Science of Water
Dr. Kate Zeigler is a geologist/hydrologist who works with farmers and ranchers in New Mexico and Colorado to provide scientific data about their wells and water table. Kate is the owner of Zeigler Geologic Consulting, LLC, a small woman-owned business based in Albuquerque. Born in Montana and raised in Texas, she came to New Mexico in 1999 for graduate school. She earned her Bachelors from Rice University in Geology and Anthropology and obtained her M.S. and Ph.D. from the University of New Mexico. Her master’s thesis focused on a large fossil bonebed near Ghost Ranch, New Mexico and her doctoral research included developing one of the first complete magnetic polarity chronologies for Triassic age rocks in New Mexico. After graduating, Kate went on to become a consulting geologist and found her calling in working with rural agricultural communities to develop groundwater resource datasets. We talk about the importance of not only data collection but also building trust and community decision-making for future sustainability on arid agricultural lands.
0’41 what kind of hydrological data do farmers and ranchers need
1’29 the age of water
1’59 how fast water does or doesn’t permeate into the water table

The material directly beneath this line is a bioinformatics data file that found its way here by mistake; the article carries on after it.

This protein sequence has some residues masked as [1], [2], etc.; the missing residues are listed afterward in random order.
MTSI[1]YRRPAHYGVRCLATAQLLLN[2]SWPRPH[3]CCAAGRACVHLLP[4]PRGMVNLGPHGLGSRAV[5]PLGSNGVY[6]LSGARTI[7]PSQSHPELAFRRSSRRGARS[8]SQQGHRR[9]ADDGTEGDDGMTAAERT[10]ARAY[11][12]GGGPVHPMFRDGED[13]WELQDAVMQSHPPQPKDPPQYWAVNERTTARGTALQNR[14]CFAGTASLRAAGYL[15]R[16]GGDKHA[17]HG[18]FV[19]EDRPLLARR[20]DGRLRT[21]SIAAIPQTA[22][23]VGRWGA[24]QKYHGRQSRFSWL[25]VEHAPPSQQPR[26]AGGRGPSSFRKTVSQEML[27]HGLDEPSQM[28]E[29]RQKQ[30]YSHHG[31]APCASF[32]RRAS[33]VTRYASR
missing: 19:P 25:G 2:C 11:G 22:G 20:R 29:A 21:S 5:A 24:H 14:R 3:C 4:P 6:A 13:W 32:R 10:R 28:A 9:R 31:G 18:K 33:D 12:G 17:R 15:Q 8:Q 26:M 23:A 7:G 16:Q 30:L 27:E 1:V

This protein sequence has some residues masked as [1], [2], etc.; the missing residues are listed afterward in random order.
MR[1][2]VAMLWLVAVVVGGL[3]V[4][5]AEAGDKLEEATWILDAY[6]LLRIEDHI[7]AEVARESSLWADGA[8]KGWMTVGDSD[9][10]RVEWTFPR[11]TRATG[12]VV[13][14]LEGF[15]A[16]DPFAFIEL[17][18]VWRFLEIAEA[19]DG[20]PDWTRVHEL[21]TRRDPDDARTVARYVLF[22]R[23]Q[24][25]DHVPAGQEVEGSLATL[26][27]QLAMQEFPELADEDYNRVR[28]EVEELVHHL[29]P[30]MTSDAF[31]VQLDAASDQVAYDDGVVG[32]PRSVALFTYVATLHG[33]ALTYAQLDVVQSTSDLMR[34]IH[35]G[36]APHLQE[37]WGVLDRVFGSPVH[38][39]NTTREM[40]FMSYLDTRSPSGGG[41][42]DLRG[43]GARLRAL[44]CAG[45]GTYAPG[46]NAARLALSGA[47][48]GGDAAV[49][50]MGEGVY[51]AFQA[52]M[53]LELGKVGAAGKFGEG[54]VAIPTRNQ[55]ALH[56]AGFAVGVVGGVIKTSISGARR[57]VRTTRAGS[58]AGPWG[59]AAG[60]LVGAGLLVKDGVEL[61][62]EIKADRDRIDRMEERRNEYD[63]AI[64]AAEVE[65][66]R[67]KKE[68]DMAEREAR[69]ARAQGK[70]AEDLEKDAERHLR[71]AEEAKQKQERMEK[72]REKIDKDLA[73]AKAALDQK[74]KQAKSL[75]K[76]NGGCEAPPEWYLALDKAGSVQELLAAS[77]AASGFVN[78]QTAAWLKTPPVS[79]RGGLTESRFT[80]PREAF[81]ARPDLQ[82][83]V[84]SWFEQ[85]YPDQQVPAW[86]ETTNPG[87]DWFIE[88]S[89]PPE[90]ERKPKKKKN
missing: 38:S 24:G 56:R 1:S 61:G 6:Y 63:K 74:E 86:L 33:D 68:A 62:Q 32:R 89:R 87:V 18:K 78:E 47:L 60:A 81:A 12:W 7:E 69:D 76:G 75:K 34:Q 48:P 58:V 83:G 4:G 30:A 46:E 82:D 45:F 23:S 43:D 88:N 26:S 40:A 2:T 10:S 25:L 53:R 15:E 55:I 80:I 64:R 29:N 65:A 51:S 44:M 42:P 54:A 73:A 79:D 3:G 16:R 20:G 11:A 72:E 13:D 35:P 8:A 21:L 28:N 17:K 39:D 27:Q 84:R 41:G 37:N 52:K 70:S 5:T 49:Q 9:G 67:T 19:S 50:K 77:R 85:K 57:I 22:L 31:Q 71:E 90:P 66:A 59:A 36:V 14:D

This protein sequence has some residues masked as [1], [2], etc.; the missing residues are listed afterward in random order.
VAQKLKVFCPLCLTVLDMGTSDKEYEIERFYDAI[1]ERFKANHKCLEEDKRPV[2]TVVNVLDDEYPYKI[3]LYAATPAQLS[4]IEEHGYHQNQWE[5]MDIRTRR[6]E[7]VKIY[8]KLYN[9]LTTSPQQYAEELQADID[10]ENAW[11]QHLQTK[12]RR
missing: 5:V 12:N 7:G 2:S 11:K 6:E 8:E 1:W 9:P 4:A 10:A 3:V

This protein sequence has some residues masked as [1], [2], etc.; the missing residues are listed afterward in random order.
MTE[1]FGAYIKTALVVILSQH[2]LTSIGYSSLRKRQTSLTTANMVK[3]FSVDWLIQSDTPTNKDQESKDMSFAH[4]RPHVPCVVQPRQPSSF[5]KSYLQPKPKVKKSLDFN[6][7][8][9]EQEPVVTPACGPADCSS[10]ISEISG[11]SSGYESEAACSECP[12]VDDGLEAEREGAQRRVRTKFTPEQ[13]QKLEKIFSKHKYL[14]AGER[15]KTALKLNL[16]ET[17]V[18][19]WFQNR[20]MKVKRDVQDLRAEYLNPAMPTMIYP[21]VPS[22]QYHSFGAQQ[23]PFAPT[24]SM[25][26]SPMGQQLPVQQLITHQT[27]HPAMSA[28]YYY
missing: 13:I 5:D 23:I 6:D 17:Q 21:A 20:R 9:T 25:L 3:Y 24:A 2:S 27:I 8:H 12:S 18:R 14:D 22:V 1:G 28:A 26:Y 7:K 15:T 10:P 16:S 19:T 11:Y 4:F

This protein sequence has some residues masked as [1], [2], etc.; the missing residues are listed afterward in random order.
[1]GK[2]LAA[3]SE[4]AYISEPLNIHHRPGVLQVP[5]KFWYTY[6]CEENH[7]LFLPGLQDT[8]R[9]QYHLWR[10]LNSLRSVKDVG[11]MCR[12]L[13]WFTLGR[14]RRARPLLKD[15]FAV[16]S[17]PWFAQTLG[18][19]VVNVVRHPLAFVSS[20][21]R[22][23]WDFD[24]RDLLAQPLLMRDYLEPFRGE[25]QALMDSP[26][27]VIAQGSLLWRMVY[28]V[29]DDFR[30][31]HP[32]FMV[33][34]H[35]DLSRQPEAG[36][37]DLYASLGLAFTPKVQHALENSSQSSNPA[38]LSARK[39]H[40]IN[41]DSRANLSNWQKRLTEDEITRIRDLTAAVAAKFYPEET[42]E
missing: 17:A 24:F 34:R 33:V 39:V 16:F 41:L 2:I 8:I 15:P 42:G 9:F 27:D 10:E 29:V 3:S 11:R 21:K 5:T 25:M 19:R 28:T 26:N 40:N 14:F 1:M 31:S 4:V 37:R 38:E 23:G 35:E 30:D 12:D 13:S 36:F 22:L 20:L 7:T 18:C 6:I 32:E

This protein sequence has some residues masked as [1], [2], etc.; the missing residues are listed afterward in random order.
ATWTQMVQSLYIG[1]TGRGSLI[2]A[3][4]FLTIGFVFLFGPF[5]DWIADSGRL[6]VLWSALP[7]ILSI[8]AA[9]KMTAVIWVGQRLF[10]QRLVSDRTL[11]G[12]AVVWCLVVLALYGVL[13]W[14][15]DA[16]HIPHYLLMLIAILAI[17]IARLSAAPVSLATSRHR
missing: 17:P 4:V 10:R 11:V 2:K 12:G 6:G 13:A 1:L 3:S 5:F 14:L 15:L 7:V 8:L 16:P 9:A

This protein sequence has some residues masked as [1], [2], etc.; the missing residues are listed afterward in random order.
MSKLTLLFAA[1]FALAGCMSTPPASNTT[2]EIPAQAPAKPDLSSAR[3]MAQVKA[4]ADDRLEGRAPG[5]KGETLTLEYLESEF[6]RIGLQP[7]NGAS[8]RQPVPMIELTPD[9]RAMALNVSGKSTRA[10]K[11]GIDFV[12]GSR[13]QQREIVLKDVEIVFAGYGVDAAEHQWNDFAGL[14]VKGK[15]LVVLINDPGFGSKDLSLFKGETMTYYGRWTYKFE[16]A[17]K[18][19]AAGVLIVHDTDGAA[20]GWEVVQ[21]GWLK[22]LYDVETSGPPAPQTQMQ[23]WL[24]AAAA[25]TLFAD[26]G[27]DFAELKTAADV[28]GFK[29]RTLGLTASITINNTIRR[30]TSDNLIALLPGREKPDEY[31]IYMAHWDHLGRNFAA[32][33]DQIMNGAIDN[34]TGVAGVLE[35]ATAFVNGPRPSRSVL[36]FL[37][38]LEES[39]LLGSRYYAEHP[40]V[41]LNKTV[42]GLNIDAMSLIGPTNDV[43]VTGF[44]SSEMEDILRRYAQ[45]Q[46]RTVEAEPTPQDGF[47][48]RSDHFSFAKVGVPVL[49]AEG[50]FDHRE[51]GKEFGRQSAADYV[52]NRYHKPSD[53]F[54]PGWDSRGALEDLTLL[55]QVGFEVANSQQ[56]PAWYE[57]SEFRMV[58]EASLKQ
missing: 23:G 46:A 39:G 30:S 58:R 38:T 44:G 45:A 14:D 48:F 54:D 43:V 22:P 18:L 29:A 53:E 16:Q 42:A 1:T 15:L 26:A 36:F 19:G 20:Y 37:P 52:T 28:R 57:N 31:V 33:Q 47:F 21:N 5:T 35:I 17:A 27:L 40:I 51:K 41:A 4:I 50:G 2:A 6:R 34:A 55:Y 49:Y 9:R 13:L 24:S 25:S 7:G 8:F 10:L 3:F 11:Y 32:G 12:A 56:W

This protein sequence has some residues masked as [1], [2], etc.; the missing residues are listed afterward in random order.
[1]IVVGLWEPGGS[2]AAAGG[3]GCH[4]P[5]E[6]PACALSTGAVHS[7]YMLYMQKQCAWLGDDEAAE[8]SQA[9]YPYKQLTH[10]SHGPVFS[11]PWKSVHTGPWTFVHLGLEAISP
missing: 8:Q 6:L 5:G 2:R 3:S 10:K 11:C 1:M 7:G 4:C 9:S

2’38 what happens when water doesn’t sink down into the water table
3’19 making a three dimensional picture of the geology under the ground
4’13 what is an aquifer–teaching children and adults
6’50 defining water table
8’10 New Mexico water tables in agricultural areas
9’38 how long it takes northeastern NM aquifers to replenish
10’22 the gap between what wells draw up and how fast water percolates back down
11’25 center pivot irrigation
12’07 the different crops grown in the area
13’13 a lot of the crops are grown directly for cattle
13’56 is that sustainable or not
14’22 small scale feedlots in NM
15’17 seeing changes in management, including water
15’55 relationship with owners in collecting data and making decisions based on that data
18’07 do neighbors talk to each other?
18’30 neighbors who decided as a community on water management strategies
20’05 the importance of working together on local water policy
20’29 the importance of having good information
20’55 farmers figuring out what is and isn’t sustainable
21’40 no longer providing water for wildlife
22’11 advantage of moving catlle into new pastures
23’07 making the decisions in the context of markets and lenders
23’59 an example of a farmer who wants to do dryland farming but the land payments are based on irrigation
26’52 learning agriculture as a geologist
28’35 the crucial importance of building trust
29’48 the long term nature of these projects
30’20 how the work is funded
31’43 resistance to change
33’10 planning for the future even if the news is not good
35’01 what kinds of innovations people are doing
36’50 the effectiveness–and cost-effectiveness of low-tech solutions
37’17 communication and story-telling–sharing with others what did and didn’t work
38’31 is crisis stimulating more communication?
39’59 working in southern Colorado
41’22 communications vectors in isolated areas are a lot better than you might think
42’23 their role as a “rolling library”
42’56 the importance of site-specific knowledge
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